The Marine Conservation Society (MCS) has been shortlisted in the annual Charity Awards 2014, which are organised by Civil Society Media in the UK.
MCS has been selected for its campaign to achieve better marine protection for UK seas.
In November last year, 27 Marine Conservation Zones (MCZs) were created off the English coast covering 10,000 km2 , and committed to a full network of Marine Conservation Zones by 2016.
In the run up to the announcement, MCS had mobilised thousands of people to pledge their support for better marine protection and take part in a public consultation. The charity organised a rally on Westminster – which was supported by TV chef and conservationist, Hugh Fearnley-Whittingstall – worked with politicians, and staff had appeared in front of Commons committees giving evidence on the issue.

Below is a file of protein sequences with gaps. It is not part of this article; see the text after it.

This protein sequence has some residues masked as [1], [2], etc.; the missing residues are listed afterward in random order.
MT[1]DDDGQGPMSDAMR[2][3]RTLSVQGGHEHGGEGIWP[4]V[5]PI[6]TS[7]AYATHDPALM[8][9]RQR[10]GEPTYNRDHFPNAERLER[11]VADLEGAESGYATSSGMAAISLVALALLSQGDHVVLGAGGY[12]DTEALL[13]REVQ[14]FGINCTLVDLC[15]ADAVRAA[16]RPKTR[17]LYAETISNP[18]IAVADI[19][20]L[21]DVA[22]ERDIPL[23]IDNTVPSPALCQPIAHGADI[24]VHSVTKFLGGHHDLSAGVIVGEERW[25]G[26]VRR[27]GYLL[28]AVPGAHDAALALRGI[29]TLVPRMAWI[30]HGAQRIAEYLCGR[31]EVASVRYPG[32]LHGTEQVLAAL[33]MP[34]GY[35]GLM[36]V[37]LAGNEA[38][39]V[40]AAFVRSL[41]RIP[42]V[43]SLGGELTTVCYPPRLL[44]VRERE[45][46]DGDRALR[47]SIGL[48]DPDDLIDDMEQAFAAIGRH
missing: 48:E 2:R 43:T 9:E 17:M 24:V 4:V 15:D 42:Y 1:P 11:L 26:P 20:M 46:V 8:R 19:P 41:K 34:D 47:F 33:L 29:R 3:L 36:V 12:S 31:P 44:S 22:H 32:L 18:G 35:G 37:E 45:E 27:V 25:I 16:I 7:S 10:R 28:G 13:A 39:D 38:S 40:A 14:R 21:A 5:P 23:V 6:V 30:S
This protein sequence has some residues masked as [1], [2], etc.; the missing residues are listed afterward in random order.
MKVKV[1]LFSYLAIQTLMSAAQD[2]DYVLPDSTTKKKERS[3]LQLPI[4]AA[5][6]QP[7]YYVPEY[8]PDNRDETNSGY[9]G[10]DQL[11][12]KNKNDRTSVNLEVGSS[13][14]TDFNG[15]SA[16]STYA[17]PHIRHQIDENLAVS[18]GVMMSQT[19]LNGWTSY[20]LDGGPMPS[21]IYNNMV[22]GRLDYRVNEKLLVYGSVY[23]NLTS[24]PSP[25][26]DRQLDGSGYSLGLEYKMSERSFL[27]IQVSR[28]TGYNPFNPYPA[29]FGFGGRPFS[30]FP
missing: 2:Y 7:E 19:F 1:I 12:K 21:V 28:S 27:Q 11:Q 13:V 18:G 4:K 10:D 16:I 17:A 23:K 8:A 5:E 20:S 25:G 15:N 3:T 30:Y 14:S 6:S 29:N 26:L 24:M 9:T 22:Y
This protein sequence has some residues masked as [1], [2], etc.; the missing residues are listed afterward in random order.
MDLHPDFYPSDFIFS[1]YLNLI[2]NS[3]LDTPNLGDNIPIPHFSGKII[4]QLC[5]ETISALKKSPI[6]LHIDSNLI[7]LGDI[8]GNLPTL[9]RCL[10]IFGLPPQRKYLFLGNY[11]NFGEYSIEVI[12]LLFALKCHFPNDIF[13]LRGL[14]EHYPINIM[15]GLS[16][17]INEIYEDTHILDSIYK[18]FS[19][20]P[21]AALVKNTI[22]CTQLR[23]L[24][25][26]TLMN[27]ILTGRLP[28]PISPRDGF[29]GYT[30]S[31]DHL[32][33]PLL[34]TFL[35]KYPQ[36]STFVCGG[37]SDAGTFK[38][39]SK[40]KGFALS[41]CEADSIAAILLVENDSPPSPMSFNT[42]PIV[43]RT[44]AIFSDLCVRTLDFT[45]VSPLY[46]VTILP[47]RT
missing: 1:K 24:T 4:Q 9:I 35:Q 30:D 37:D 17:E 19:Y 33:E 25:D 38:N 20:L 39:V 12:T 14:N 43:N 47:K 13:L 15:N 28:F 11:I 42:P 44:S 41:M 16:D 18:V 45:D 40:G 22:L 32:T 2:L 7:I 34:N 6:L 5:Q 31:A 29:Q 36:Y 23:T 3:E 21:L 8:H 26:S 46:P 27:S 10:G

The awards, now in their 15th year, help showcase the diverse work that takes place across the sector and, say the organisers, draw attention to the ‘remarkable impact these charitable endeavours add to our society.’
Thomas Bell, MCS’ Campaigns Manager, says simply to be shortlisted for this highly prestigious award is a huge accolade for MCS: “To see our work ranked among the very best campaigns in the charity sector is just amazing, a fantastic reward to all the supporters who put their faith in us. Success will open doors and means any charity will be taken a great deal more seriously by policy-makers, commissioners and funders who understand what winning this award says about the organisation’s work.”
MCS is up against Foodcycle and Plymouth Marine Laboratory in the Environment and Conservation category.